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Victory For Family Groups


MEDIA RELEASE
26 August 2009

Family Groups Succeed in Getting Cotton On Kids To Withdraw Offensive Material

Family First NZ is welcoming a decision by Australian clothing chain Cotton On Kids to withdraw their offensive and sexualised babywear from their 17 NZ-based stores.

“This came about as a result of pressure from Family First NZ, the National Council of Women, Vision Network, and Child Alert NZ (ECPAT) amongst others who called for a boycott of the company,” says Bob McCoskrie, National Director of Family First NZ.

“In response to our complaints, the company have emailed Family First and said:

The Cotton On Group is an organisation that respects family, social and moral values and as a result would like to announce that the issue has been taken seriously and in agreeance, willingly extends an apology to those who have been affected by the slogans.

The Cotton On Group will also take the following actions in its Cotton On Kids brand to rectify the situation; - Stop production and withdraw the current items carrying the offensive slogans

- Review the ongoing slogans range to ensure no reference is made to categories pertaining to sexually explicit behaviour, child abuse, drugs and profanity.”

“This is a great result. Statements like “I'm a tits man", "The condom broke", “Pardon my nipple breath”, “I'm living proof my mum is easy" and "Mummy likes it on top" may be funny in an adult-setting but they are completely inappropriate when associated with very young children, and also when other young siblings are seeing the statements as well.”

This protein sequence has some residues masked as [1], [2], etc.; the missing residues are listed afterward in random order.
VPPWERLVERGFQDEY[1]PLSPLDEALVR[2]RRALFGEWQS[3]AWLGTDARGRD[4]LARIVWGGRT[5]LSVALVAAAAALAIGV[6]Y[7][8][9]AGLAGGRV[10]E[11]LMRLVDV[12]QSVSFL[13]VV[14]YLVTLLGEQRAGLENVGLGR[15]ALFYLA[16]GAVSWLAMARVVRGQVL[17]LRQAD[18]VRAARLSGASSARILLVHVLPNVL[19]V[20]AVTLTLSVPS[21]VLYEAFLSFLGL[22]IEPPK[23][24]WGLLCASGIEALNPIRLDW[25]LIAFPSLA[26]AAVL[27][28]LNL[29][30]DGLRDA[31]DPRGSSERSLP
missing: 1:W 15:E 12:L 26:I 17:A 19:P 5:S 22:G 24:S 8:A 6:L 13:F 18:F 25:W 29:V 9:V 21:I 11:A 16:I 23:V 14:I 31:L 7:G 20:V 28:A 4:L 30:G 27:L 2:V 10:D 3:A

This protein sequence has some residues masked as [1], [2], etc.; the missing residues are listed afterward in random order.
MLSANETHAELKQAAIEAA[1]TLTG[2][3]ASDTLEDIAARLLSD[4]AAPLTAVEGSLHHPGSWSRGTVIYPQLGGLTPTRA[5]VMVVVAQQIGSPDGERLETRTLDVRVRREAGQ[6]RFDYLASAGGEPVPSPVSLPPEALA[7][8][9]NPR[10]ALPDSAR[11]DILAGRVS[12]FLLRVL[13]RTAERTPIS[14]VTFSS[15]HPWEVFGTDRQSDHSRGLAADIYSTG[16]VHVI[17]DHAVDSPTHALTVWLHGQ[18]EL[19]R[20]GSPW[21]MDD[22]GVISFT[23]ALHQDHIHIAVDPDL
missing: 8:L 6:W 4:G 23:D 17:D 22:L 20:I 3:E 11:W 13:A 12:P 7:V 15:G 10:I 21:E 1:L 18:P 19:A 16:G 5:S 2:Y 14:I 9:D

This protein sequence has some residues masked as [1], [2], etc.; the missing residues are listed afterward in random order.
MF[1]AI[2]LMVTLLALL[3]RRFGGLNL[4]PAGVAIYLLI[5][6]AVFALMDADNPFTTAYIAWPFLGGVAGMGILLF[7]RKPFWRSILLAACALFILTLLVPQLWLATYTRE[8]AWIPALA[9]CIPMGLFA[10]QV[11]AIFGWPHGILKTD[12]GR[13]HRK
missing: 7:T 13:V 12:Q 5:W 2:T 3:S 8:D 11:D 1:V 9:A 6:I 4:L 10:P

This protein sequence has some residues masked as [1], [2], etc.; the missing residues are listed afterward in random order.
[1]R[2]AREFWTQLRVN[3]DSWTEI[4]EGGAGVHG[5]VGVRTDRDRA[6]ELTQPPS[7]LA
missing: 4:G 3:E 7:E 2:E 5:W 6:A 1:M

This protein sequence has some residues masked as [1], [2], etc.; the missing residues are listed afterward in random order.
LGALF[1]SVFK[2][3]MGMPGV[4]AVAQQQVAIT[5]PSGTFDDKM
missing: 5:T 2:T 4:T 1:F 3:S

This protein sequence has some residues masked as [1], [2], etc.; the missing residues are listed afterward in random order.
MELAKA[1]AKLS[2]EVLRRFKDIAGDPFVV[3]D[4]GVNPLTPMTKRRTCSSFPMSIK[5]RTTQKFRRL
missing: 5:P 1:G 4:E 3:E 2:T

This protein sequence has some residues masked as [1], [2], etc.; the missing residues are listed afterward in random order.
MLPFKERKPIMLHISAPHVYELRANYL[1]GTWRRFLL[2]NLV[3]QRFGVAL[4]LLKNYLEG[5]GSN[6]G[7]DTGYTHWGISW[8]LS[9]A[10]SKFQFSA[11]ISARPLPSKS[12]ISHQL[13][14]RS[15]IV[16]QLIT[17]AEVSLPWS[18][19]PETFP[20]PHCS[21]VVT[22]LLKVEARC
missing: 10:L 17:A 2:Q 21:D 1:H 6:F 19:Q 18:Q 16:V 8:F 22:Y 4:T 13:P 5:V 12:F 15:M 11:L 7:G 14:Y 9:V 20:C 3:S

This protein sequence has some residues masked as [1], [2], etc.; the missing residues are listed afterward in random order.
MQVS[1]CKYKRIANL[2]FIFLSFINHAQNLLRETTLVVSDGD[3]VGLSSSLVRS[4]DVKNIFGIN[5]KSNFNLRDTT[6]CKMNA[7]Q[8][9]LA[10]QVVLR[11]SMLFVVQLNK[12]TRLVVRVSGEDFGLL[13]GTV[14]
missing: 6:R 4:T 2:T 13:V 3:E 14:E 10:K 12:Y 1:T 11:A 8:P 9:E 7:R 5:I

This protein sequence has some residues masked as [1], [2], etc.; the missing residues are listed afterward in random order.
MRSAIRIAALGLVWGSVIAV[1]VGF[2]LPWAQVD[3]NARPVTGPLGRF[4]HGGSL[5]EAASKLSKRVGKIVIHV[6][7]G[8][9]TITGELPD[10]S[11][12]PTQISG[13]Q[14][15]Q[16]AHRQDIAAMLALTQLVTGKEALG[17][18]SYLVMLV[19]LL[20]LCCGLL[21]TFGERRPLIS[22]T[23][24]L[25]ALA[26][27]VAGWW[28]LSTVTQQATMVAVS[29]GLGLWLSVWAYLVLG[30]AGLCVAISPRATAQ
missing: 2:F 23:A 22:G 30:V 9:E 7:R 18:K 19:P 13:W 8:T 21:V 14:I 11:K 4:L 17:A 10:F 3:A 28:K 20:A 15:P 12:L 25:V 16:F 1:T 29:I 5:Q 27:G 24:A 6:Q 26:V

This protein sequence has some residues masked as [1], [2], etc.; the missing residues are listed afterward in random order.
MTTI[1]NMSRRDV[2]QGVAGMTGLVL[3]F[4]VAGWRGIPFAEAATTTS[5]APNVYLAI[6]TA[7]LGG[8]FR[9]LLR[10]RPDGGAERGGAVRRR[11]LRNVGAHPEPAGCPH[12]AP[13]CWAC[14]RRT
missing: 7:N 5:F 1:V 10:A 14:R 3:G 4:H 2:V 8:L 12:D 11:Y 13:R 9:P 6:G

Family First was successful with a similar call in 2008 when retailer Jay Jays pulled their Little Losers line of clothing shirts to teenagers and children as young as 10, which contained slogans such as “Miss B**ch”, “Miss Wasted” and “Miss Floozy”, and for boys “Mr Well-Hung”, “Mr Pimp”, “Mr A**hole” and “Mr Drunk”.

“We would ask the whole business community, which includes retailers, advertisers and the media, to demonstrate social leadership in this area. The sexualisation of children is a serious issue and this babywear is just one example of many where profits are being put before the safety and wellbeing of our children and families.”

“An undermining of the social prohibition of associating children with sexual connotations, and seeing children as sexual objects and sexually attractive, are all huge warning flags that profits are currently more important than protecting the wellbeing of our children. It’s time that changed,” says Mr McCoskrie.

ENDS

 

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